Opening their second innings with a lead of 106, the Englishmen put themselves in practically a safe position, scoring 169 before the drawing of stumps and only losing two wickets. Inasmuch, however, as over three hours were occupied it cannot be said that the best use was made of the time available. Armstrong bowled unchanged and so cramped Fry that that batsman took a hundred minutes to make 30 runs. Hayward batted admirably, but he also found it very difficult to get the ball away and the first liberty he took cost him his wicket. He was out second wicket down at 126 after a stay of over two hours and a half. Tyldesley, very quick on his legs, played a much more vigorous and effective game. Towards the end of the day when firmly set he drew away from the wicket and managed to hit Armstrong on the off side. At the drawing of stumps he was not out 62, his innings so far having lasted eighty minutes. Armstrong"s leg theory bowling tried the patience of the crowd severely and at times there was a great deal of ironical applause.
On the third morning it was essential that England should score fast but with Armstrong bowling outside the leg stump and McLeod wide of the off stump, the batsmen had a difficult task. Denton was out at 170, and half-an-hour later with the total at 202 Jackson was caught on the leg side. After this Tyldesley and Hirst hit very hard, but Armstrong missed them at slip off successive balls from Noble. At length Tyldesley was stumped, and when Hirst and Bosanquet had put on 37 runs the innings was declared closed at a quarter to one with the score at 295 for five wickets. Curiously enough the declaration was made at exactly the same time as in the match at Nottingham, and the Australians were set the same task - 402 to get in four hours and a half. In first wicket down at 80 and out fifth at 258, Tyldesley scored his 100 in two and a half hours. He ought to have been caught and bowled by Armstrong when he had made 18 but this and a chance at slip at 82 were his only mistakes. Nothing could have been more skilful than his hitting.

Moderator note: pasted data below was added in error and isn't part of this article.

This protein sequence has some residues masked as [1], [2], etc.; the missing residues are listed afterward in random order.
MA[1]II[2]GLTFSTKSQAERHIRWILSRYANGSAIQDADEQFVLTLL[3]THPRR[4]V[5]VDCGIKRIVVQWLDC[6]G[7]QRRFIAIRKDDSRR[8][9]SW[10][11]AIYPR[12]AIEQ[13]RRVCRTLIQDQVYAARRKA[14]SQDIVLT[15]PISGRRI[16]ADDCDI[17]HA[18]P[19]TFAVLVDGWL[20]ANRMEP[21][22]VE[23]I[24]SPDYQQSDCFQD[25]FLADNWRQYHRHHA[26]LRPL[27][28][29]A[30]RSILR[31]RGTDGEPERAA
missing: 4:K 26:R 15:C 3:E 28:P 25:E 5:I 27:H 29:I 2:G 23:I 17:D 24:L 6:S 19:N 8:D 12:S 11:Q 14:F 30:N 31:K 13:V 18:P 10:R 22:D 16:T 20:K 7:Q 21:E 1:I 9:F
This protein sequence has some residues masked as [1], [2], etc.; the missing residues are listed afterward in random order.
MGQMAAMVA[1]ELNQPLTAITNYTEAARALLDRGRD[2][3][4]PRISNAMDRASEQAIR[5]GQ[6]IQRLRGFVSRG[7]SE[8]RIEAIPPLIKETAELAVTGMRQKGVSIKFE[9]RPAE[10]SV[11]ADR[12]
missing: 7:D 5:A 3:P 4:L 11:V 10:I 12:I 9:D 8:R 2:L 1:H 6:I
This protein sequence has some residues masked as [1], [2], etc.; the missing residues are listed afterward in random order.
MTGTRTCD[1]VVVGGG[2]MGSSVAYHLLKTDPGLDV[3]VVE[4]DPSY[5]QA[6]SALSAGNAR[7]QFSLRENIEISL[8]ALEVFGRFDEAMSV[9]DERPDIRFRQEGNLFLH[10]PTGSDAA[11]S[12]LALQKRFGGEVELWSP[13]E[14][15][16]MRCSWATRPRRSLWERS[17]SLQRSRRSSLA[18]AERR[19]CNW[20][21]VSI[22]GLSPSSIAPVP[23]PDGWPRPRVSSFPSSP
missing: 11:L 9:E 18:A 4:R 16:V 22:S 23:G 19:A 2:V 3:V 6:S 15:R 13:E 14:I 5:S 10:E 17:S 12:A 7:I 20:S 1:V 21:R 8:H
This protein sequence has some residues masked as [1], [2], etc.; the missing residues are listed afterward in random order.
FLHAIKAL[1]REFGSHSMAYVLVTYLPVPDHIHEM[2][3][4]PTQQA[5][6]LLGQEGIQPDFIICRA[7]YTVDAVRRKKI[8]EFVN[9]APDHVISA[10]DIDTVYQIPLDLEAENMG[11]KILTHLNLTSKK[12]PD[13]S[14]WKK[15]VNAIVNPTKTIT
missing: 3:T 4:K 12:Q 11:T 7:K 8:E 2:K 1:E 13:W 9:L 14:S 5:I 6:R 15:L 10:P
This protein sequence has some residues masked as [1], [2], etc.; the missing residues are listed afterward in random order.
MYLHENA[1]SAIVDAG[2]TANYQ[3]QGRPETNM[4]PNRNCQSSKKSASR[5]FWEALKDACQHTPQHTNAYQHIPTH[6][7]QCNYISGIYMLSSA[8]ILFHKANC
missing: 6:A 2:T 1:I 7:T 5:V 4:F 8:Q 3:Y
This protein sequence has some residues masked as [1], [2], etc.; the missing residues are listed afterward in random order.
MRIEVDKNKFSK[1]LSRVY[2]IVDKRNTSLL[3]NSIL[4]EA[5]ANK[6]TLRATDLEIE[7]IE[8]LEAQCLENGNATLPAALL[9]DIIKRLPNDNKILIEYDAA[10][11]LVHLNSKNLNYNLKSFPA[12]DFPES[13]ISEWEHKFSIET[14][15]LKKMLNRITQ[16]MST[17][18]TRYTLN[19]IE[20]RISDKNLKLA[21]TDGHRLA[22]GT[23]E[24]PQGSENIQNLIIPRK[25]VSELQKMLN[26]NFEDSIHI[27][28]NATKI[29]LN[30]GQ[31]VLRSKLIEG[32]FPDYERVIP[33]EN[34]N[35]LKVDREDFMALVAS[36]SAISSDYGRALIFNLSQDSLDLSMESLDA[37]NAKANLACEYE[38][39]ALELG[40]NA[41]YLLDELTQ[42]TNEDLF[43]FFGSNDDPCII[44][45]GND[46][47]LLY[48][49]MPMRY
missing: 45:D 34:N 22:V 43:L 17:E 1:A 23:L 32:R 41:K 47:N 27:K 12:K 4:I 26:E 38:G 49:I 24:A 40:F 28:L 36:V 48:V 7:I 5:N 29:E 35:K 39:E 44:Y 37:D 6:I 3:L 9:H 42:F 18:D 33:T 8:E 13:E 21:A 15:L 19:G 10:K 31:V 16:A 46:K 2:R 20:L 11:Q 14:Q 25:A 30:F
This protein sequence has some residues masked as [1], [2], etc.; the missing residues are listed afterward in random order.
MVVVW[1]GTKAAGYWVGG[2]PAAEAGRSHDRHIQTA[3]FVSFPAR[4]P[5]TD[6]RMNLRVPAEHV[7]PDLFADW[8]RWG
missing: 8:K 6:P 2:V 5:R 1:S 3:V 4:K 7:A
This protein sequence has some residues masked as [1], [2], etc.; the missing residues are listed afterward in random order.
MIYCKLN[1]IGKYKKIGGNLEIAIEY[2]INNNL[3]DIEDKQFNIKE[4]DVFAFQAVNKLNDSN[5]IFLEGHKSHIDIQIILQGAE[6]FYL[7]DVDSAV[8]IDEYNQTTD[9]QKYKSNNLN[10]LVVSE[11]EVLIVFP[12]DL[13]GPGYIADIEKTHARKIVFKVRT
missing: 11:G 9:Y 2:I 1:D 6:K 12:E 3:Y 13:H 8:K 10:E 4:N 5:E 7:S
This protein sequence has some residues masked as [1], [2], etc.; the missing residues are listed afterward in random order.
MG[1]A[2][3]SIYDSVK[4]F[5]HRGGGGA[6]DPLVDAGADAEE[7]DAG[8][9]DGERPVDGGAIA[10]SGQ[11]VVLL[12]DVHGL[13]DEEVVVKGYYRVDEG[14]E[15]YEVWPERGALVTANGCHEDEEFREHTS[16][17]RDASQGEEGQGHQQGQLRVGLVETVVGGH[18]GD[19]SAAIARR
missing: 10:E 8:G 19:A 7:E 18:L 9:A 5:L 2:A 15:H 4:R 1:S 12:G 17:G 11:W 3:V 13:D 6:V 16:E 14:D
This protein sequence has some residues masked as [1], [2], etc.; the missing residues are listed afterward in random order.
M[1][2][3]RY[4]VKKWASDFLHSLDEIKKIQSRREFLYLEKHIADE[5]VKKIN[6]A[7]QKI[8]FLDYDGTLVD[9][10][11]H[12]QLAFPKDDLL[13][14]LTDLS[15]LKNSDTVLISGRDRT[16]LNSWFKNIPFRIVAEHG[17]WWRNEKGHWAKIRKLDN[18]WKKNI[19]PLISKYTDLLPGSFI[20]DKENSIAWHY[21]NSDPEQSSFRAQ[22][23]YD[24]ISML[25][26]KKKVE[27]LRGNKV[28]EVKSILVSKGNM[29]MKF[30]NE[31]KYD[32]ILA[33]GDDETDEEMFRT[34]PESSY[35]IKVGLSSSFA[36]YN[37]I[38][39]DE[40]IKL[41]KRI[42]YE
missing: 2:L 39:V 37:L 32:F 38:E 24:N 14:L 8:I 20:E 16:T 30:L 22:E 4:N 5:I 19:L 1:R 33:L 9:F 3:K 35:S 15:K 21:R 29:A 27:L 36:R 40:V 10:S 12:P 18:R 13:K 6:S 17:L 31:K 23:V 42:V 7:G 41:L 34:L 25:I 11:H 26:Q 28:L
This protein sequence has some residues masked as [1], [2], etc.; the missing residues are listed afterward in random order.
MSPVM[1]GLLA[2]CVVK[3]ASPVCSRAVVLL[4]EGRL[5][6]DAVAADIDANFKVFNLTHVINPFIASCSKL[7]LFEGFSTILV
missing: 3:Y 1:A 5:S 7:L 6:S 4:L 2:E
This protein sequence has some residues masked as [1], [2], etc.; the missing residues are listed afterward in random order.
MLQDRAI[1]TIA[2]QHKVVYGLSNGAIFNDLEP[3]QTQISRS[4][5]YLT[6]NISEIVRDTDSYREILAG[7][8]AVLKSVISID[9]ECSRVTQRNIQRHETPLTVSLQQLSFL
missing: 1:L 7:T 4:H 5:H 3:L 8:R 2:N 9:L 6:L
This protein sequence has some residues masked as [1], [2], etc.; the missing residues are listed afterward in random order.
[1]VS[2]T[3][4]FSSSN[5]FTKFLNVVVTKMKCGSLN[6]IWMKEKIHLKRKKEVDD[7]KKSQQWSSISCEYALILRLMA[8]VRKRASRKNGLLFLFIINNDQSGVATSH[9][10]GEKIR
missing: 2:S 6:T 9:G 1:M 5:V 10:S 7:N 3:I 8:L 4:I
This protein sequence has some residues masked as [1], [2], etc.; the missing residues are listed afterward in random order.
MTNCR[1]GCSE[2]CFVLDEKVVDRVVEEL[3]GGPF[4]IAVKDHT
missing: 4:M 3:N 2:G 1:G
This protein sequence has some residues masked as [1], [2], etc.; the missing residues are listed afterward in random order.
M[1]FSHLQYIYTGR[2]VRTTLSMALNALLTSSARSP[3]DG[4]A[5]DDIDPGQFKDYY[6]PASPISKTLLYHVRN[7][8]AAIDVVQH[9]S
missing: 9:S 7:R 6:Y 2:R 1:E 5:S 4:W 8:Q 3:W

With no chance of winning the Australians set themselves sternly to work to save the game. They lost Trumper - easily caught in the slips - in the second over, and if Hayward at second slip had managed to catch Hill two wickets would have been down for six runs. As it was Hill stayed till the score had reached 64, his being the third wicket to fall. Noble, who had gone in at 36, played with untiring patience, but by twenty minutes past four five wickets were down for 121 and a victory for England seemed in prospect. Hopkins was out before five o"clock and England might have won after all if Blythe had held a straight return from Noble when that batsman had made 55, more than an hour still remaining for play. Profiting by his escape Noble stayed in till a quarter to six. Then losing his self-control for the first time he jumped out to drive Bosanquet and was easily stumped. Gregory and McLeod played steadily for half-an-hour, and ten minutes before time an appeal against the light caused the match to be left drawn. Blythe bowled uncommonly well, but Warren had not the same pace as in the first innings and Bosanquet was a complete disappointment.